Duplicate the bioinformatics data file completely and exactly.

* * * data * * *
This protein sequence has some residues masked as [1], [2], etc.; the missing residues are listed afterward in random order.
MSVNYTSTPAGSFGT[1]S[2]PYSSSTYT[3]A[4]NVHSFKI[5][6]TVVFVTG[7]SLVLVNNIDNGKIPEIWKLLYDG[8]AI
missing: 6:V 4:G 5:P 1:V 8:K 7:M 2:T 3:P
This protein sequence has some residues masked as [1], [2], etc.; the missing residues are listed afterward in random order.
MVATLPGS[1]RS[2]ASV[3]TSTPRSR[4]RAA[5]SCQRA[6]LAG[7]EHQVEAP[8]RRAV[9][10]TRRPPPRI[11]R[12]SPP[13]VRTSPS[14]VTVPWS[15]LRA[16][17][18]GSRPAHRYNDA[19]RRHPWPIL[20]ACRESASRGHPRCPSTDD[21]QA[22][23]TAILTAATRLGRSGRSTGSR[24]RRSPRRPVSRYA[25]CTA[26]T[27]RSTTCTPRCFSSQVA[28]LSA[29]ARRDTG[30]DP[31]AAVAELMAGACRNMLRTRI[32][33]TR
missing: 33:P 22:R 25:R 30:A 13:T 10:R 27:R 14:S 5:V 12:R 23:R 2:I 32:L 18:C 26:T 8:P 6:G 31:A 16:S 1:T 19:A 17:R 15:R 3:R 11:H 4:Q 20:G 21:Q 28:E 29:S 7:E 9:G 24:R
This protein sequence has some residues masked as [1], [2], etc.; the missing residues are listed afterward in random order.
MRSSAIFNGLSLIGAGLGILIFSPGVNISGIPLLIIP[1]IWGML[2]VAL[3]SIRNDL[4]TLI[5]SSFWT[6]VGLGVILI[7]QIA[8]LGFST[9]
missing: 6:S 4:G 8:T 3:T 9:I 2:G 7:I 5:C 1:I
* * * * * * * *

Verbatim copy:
This protein sequence has some residues masked as [1], [2], etc.; the missing residues are listed afterward in random order.
MSVNYTSTPAGSFGT[1]S[2]PYSSSTYT[3]A[4]NVHSFKI[5][6]TVVFVTG[7]SLVLVNNIDNGKIPEIWKLLYDG[8]AI
missing: 6:V 4:G 5:P 1:V 8:K 7:M 2:T 3:P
This protein sequence has some residues masked as [1], [2], etc.; the missing residues are listed afterward in random order.
MVATLPGS[1]RS[2]ASV[3]TSTPRSR[4]RAA[5]SCQRA[6]LAG[7]EHQVEAP[8]RRAV[9][10]TRRPPPRI[11]R[12]SPP[13]VRTSPS[14]VTVPWS[15]LRA[16][17][18]GSRPAHRYNDA[19]RRHPWPIL[20]ACRESASRGHPRCPSTDD[21]QA[22][23]TAILTAATRLGRSGRSTGSR[24]RRSPRRPVSRYA[25]CTA[26]T[27]RSTTCTPRCFSSQVA[28]LSA[29]ARRDTG[30]DP[31]AAVAELMAGACRNMLRTRI[32][33]TR
missing: 33:P 22:R 25:R 30:A 13:T 10:R 27:R 14:S 5:V 12:R 23:R 2:I 32:L 18:C 26:T 8:P 6:G 31:A 16:S 1:T 19:A 17:R 15:R 3:R 11:H 4:Q 20:G 21:Q 28:E 29:S 7:E 9:G 24:R
This protein sequence has some residues masked as [1], [2], etc.; the missing residues are listed afterward in random order.
MRSSAIFNGLSLIGAGLGILIFSPGVNISGIPLLIIP[1]IWGML[2]VAL[3]SIRNDL[4]TLI[5]SSFWT[6]VGLGVILI[7]QIA[8]LGFST[9]
missing: 6:S 4:G 8:T 3:T 9:I 2:G 7:I 5:C 1:I